As the evidence about the level of care provided by community pharmacists in the UAE to patients with asthma is currently lacking, the objective of this study was to assess community pharmacists’ skills in assessing, managing, and educating patients with asthma in the community using simulated patient methodology. Findings from this research will help define training needs of community pharmacists in the provision of pharmaceutical care to patients with asthma and will identify key areas needing intervention.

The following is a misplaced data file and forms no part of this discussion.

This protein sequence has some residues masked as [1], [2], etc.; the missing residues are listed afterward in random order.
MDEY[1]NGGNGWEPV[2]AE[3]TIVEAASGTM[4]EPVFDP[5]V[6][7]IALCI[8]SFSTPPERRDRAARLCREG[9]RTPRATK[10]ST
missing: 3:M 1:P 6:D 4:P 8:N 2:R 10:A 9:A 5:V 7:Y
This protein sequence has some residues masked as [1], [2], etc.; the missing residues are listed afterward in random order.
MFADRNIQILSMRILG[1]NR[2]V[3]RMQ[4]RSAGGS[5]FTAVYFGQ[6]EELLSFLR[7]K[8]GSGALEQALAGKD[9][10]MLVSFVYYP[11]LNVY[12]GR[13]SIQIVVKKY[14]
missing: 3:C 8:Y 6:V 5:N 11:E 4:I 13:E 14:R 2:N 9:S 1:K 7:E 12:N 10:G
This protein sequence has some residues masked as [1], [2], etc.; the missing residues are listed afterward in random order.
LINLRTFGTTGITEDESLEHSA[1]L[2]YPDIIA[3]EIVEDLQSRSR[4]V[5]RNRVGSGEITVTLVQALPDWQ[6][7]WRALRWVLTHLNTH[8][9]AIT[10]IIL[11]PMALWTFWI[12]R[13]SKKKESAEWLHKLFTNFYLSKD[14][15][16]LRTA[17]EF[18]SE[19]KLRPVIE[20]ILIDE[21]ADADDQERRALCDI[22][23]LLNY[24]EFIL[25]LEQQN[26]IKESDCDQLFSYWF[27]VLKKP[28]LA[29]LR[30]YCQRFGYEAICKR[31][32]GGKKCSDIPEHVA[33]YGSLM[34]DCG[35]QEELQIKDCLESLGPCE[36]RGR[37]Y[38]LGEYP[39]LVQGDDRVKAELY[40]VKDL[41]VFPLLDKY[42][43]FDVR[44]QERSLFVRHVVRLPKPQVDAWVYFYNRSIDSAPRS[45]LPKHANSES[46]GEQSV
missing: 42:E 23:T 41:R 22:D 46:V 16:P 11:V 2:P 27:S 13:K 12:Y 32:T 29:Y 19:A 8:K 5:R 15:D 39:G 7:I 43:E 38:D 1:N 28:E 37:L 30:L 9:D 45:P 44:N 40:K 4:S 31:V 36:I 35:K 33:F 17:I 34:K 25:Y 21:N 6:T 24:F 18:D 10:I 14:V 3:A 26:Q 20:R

The simulated patients (mystery shoppers)

Three fifth year bachelor of pharmacy female students underwent standardized training to role play a simulated patient and perform the scenario consistently. They watched video recordings of the scenario involving a mock pharmacist and patient, practiced through role play and were given feedback on their performance. All three simulated patients enacted the same scenario. Each pharmacy was visited by one simulated patient, at different times of the day, all days of the week. The simulated patient specifically asked to be seen by a professional pharmacist, not a technician or an assistant.

Description of the scenario